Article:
TOKYO • Japan and Indonesia have pledged to tighten security ties and signed a deal to facilitate transfers of defence equipment and technology between the two nations, as China expands its economic and military might.
China's territorial claims in the East and South China seas have become a priority issue in an increasingly testy Sino-US relationship, and also raise important security concerns for Japan.
"I think this is (a) historical first in bilateral relations between Japan and Indonesia," Indonesian Defence Minister Prabowo Subianto said, referring to the transfer pact.
"We invite the Japanese side to participate in the modernisation of Indonesia's defence capacity. We also encourage joint training between our services - maritime and also land forces," he told reporters.
Mr Prabowo made the comments at a joint media appearance in Tokyo following a two-plus-two meeting of the Japanese and Indonesian foreign and defence ministers.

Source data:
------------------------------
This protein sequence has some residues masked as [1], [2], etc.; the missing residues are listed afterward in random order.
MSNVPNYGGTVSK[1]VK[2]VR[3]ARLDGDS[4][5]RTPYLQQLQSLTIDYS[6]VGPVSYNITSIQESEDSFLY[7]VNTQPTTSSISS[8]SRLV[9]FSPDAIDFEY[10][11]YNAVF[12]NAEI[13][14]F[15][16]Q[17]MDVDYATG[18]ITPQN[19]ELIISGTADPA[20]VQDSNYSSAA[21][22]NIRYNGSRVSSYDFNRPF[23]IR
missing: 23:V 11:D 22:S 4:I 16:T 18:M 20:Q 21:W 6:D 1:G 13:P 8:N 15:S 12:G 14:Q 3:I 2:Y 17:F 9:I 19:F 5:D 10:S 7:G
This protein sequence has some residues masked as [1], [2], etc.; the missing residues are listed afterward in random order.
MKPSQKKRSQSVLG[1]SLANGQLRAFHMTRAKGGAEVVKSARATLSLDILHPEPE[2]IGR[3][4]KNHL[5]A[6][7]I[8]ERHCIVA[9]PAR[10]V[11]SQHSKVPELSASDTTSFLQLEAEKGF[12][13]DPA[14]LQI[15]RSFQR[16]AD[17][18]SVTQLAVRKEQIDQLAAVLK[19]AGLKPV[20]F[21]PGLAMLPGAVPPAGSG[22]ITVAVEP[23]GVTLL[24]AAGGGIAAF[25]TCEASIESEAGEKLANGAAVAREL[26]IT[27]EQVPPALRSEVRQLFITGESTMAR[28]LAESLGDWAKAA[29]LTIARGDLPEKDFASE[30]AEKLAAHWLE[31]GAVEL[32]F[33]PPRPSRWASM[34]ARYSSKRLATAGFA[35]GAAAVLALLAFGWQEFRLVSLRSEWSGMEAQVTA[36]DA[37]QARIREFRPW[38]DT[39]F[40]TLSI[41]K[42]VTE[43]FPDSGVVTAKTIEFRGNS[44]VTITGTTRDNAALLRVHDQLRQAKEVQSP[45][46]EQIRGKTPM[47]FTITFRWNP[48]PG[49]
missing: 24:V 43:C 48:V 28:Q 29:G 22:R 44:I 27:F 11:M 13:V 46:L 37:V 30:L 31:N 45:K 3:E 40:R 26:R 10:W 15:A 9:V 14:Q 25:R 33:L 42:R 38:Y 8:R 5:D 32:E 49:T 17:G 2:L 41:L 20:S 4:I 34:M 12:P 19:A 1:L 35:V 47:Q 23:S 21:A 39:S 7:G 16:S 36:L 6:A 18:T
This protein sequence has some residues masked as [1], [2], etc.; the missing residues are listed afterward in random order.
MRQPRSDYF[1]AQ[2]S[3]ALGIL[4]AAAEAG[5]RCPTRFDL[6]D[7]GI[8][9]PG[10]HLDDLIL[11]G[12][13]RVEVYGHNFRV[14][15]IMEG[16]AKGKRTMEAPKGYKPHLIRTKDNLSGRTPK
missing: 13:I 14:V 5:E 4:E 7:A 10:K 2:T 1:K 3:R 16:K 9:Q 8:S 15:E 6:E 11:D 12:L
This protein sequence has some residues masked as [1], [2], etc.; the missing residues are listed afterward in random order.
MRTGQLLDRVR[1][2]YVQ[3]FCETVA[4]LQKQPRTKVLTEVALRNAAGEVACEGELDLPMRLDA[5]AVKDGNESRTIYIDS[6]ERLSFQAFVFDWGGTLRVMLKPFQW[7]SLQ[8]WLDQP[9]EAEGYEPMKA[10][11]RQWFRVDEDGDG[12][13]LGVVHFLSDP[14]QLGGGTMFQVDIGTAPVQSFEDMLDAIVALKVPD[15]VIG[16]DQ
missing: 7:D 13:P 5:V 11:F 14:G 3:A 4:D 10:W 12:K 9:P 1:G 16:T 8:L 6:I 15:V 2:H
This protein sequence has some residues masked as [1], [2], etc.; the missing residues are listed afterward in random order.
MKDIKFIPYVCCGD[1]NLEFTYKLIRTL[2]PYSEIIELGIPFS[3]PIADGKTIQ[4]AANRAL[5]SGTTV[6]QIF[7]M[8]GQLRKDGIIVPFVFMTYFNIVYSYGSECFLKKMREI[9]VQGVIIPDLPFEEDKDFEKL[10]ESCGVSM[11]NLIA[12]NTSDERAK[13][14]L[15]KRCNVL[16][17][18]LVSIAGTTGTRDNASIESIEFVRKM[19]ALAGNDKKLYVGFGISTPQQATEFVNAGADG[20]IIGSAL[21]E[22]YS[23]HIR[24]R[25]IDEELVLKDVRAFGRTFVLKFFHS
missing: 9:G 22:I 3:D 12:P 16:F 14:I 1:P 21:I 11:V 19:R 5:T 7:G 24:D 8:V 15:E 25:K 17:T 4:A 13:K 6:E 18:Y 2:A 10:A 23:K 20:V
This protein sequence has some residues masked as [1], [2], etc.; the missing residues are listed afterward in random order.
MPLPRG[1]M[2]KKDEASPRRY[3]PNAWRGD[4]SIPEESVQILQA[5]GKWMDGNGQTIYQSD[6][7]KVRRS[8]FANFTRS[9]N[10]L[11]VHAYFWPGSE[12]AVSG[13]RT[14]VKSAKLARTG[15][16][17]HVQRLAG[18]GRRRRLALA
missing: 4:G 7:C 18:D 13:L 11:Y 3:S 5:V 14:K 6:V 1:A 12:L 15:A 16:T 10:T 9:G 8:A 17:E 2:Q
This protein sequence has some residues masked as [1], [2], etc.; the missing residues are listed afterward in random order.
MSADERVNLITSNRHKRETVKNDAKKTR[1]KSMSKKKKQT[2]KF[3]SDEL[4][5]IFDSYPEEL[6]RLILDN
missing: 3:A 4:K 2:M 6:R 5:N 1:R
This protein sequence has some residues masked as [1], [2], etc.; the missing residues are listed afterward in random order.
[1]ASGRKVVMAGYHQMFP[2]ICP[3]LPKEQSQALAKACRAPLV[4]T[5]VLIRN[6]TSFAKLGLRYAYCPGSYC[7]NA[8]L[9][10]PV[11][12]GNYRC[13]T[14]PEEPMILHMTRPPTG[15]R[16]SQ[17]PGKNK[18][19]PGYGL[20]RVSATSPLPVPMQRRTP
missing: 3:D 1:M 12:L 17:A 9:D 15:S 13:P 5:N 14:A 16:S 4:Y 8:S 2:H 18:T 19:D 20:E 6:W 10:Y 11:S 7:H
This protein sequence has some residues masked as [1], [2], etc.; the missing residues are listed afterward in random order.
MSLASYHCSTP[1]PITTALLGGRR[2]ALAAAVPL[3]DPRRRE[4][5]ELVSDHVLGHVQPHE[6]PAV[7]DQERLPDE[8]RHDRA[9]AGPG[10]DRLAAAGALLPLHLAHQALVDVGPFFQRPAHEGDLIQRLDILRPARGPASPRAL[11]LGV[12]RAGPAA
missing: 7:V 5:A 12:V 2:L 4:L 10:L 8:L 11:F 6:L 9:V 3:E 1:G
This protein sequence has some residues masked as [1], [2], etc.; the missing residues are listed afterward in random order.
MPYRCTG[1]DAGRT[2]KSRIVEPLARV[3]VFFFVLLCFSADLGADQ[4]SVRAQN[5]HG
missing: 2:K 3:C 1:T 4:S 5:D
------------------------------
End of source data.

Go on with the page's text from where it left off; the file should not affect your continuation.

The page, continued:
"We exchanged views on the situation in the East and South China seas and shared serious concern about the continuation and strengthening of unilateral attempts to change the status quo by force," Japanese Foreign Minister Toshimitsu Motegi said.
The meeting followed a visit to the region by US Secretary of State Antony Blinken, who warned China over "coercion and aggression", and criticised what he called Chinese attempts to bully neighbours with competing interests.
Indonesian Foreign Minister Retno Marsudi also criticised ongoing violence against civilians in Myanmar following its Feb 1 military coup. "Indonesia strongly denounces this kind of act. It is unacceptable," she said.
Ms Retno has worked to broker talks with the Myanmar military, which has killed more than 500 protesters since staging the coup.
Japan has extensive business interests in Myanmar and provides it with official development assistance.
Tokyo has condemned the killings, but has so far refrained from meting out sanctions against the military leadership.